Promise of more to come came with the numerical tag at the end of pianist Alan Broadbent's superb Live At Giannelli Square: Vol. 1
(Chilly Bin, 2010); two years later, he's made good on that promise. Live At Giannelli Square: Vol. 2
, recorded as its predecessor was just seeing release, finds Broadbent and his brilliantly understated trio mates back at the same San Fernando Valley venue, making magic in their own sweet way.
The class, charm and musical savoir-faire that were ever-present on the first album, and virtually every recording Broadbent has made under his name in recent years, are evident throughout this sequel. While this record is a logical extension of Live At Giannelli Square: Vol. 1
in tone, tact and musical temperament, it stands apart because it highlights Broadbent's own written work. Much attention is often given to his arranging and skills as a standards-playing encyclopedia, but his own compositions rarely receive their due. Broadbent forces the issue here, tipping the programming scales in favor of his own pieces and it's a wise decision. The sly and gently swinging "Blues In 'n' Out" is finger-snapping good, Broadbent brilliantly plays off of bassist Putter Smith
on "Wandering Road," and he moves from romantic and rhapsodic notions to late night musings on "Sing A Song Of Dameron." Tempos remain mild for most of the set, but the final, album-ending original, "Three For All," has some spring in its step, which helps to fire the imagination and musical muscles of all involved.
While Broadbent turns his attention to his own tunes, he doesn't turn his back on the jazz canon. His fingers probe the lower recesses of the piano as "You Don't Know What Love Is" gets underway and he makes the instrument twinkle in the aural light as reaches its final resting place. George Shearing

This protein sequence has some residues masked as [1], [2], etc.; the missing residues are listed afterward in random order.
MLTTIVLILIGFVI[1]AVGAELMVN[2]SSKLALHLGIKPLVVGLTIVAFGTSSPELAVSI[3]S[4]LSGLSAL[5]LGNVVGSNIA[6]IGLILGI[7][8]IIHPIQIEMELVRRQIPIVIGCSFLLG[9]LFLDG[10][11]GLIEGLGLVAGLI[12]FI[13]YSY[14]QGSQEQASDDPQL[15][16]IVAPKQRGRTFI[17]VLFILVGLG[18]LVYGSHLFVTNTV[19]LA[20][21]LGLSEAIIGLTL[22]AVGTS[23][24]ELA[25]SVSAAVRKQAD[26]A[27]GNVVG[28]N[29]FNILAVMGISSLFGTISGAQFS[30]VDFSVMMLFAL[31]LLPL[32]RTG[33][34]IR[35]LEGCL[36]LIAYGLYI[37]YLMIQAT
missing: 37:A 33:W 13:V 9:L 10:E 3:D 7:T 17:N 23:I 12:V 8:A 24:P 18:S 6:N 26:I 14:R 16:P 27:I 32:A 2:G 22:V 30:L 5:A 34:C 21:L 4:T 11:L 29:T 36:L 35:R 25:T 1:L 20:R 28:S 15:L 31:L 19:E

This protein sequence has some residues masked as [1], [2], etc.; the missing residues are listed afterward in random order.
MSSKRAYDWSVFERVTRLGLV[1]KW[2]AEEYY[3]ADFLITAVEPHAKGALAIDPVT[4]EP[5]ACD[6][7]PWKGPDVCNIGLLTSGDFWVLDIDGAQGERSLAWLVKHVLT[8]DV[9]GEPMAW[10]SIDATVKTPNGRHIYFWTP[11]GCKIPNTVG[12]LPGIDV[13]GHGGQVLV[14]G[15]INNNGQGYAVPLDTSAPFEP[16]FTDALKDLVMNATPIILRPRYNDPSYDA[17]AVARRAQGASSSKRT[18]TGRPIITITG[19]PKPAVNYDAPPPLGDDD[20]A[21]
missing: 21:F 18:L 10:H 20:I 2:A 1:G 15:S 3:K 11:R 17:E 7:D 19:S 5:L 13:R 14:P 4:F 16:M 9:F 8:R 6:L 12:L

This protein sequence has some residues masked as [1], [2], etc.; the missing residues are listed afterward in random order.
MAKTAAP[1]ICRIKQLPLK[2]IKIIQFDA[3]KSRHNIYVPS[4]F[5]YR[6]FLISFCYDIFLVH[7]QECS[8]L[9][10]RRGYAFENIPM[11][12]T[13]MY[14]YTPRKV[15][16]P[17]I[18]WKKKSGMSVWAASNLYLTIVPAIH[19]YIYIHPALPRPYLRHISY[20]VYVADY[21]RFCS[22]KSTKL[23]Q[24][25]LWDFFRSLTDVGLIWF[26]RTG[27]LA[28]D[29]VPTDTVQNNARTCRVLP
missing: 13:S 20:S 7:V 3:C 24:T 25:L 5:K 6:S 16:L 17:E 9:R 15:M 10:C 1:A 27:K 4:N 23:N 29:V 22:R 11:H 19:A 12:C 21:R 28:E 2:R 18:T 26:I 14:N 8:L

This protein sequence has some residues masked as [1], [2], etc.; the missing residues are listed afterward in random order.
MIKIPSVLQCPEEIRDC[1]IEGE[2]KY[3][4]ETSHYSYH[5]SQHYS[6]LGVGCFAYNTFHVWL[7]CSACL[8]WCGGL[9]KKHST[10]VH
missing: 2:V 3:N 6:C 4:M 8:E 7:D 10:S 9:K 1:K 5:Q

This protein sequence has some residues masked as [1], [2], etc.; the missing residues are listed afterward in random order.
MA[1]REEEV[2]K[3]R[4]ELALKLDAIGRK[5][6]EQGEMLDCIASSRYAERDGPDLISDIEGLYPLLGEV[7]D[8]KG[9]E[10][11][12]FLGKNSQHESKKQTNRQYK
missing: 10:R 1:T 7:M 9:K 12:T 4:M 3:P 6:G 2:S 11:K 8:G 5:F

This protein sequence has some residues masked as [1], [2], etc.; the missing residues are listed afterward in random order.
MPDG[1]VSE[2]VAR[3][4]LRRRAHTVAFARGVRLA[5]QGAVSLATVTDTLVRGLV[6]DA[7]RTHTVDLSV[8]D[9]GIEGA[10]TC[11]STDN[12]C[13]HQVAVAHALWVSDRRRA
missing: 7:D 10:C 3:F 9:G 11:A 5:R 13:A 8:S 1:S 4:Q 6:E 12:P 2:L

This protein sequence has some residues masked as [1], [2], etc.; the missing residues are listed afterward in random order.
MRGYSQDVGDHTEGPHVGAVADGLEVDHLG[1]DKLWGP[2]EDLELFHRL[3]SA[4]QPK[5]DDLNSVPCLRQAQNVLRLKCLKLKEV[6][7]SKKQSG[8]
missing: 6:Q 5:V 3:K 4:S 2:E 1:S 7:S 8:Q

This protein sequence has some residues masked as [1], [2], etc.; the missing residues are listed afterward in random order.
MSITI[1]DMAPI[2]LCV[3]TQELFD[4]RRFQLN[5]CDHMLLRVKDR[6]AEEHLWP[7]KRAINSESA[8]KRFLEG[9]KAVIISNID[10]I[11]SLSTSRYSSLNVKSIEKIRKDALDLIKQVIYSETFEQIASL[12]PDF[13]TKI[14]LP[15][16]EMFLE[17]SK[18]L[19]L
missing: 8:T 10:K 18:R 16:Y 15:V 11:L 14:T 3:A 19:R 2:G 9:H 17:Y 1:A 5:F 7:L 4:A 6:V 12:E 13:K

's oft-ignored "Conception" also proves to be an inspired choice, but it's the album-opening essay on "Yesterdays" that comes off as the strongest number on the date. Broadbent shifts effortlessly from inside, down the middle soloing to quirky, outside sidebars as he demonstrates some incredible, Roger Kellaway
-like independence. Smith and drummer Kendall Kay
move from snazzy understatement to deep groove-making here and Kay delivers a simple, yet not-so-simple solo that creates a "hear a pin drop" moment.
So many trios operating today try to make their mark by swimming against the current or turning performances into athletic displays, but that's not the Broadbent way. These three men make the point that no-fuss music, made by exceptionally knowledgeable and skilled craftsmen, will always rise to the top.